The Hunger Games - For Snobs?Thursday, April 05, 2012
|Rebecca Anne Stewart - ¿Gente fina?|
Early in my life my mother taught me to be a snob. She would disdainfully point at ordinary mortals and proclaim, “Hay poca gente fina como nosotros.” This translates to something like, “There are few people who are as well mannered and educated as we are.”
My grandmother who was a tremendously talented coloratura soprano never sang professionally as only women of ill-repute sang in places like opera houses.
My father read such authors as Leslie Charteris, A.P. Herbert and P.G. Woodhouse.
Thus I grew up to be a snob who was a trifle embarrassed to move to Canada to live in Burnaby (of all places!) in a town house on Springer Avenue. If I was embarrassed my wife Rosemary was more so as she had somehow through psychic osmosis had inherited my mother’s class consciousness.
We tried to place both our daughters at the E'cole Bilingue but the waiting list was much too long. We bought the town house in Burnaby which was halfway between Vancouver (Vancouver School of Music and the ballet) and Coquitlam where they had the very good French Immersion schools in Mallardville.
By the time our eldest daughter was in high school we knew we had to do something. She returned from school and began, “Me and a bunch of guys…” It was at that very moment where we checked the bus schedules and buses available in Burnaby that went to either Crofton House or York House. It was the latter that won out as the King Edward bus left regularly from Brentwood Mall, not too far from our house.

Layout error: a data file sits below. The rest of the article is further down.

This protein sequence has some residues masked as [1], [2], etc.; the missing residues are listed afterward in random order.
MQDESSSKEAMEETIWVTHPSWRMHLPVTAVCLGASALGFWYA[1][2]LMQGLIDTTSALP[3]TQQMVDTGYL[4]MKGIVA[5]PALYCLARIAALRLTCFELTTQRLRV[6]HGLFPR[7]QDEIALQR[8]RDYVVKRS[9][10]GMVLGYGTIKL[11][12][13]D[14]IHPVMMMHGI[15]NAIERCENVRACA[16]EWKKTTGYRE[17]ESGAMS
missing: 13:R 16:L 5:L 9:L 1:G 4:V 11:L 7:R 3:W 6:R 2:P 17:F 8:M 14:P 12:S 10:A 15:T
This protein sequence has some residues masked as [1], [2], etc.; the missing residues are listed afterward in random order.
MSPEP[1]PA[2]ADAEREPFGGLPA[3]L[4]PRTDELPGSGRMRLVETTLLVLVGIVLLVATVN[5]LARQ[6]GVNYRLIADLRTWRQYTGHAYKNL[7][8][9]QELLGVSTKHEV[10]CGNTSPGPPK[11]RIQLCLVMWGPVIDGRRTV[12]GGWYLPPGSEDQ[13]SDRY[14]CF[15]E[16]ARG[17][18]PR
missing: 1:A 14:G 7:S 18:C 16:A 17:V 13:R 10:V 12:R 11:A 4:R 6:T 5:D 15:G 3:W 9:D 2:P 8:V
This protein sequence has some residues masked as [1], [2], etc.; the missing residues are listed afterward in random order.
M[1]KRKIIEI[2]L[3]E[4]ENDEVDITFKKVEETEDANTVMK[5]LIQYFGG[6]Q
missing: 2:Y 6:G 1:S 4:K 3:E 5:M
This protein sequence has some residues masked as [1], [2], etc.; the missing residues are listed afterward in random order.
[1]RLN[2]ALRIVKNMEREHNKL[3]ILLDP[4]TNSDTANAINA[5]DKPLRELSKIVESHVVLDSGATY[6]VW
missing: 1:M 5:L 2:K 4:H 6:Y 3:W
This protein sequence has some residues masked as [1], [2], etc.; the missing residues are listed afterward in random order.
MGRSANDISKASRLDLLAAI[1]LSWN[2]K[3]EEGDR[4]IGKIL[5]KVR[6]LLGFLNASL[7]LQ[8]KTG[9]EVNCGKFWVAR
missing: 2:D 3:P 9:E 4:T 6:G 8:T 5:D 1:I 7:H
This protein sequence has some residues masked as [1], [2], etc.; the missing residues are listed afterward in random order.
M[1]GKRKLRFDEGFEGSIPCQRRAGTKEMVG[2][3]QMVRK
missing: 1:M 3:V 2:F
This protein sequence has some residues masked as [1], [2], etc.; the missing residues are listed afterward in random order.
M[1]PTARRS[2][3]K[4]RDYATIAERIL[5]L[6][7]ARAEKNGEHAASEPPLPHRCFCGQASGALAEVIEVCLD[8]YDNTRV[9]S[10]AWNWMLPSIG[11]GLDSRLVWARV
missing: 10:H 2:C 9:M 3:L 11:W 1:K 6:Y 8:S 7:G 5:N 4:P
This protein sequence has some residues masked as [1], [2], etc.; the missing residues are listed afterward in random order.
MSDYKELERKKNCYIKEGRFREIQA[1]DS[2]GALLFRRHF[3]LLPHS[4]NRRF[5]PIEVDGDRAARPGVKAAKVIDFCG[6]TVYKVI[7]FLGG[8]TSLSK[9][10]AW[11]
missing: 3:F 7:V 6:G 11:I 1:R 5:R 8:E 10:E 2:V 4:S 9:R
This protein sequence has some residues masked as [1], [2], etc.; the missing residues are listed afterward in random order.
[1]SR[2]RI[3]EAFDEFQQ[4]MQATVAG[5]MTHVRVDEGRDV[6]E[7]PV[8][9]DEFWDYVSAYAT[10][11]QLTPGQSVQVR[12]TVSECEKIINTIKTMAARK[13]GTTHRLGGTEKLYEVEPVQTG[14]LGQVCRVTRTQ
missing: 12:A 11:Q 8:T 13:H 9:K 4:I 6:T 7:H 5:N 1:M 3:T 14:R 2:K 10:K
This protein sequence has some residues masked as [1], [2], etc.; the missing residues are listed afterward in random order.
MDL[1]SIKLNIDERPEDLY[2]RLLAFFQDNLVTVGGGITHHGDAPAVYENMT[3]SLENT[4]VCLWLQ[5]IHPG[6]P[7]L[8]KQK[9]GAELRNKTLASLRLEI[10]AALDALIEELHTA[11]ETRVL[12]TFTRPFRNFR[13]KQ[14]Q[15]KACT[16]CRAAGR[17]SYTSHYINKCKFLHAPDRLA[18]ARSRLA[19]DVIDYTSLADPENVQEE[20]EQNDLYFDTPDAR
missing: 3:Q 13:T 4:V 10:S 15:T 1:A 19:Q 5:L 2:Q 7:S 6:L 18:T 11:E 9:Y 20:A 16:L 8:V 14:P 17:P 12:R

I strictly controlled how much TV my daughters watched and what they watched. But I have to admit that I was with them for many of those Gilligan Island episodes and I remember how Rosemary and the girls loved Dallas and made Oscar night a night for the girls. Since I was a snob I never watched (nor have I ever watched) such drivel.
It was to my great disappointment that my daughters informed me they were going to see Stripes at the Lougheed Mall. I gave them a sermon on what a waste of time that would be and that it was pure American crap. They went, anyway.
A couple of years later I saw the film and I almost died of laughter. I had patently been wrong about it and let my snobbish attitude keep me away from having fun.
It was about this time, during the early 80s, that I worked at Vancouver Magazine with rock’ roll columnist Les Wiseman who was a real music snob. For years he bragged that he had never ever attended a concert nor reviewed a record by a local new wave band called Images in Vogue. “If you have to like heavy metal, Alex, the only band you have to know about is Motorhead.” He informed me that Lou Reed was God and I became, like Wiseman an expert on the high and the mighty popular music that critics loved and the masses hated. First on that list was Iggy Pop. In a visit to Rolling Stone in NY we noticed that many of the people who worked there looked like (and even wore black glasses) like Elvis Costello. This confirmed to Wiseman that our tastes were on the right track.
Today my granddaughter, her mother and her other grandmother have gone to see the Hunger Games.
For a person (me) who can tell you in great detail all the happenings of The Most Dangerous Game, a story by Richard Connell this film, based on the novels by Suzanne Collins (that she is a television writer is surely indicative of what and how she writes!) leaves me perplexed on how it survived not only as a juvenile novel series but now as the expected blockbuster with the hyper-viral I likes and comments in facebook.
How can a film where teenagers have to kill other teenagers to survive possibly be juvenile content of merit?
I haven’t seen this film and I have not read the novel nor do I plan to read the novel. But I wonder, could I be wrong again? Stripes again?
I don’t think so.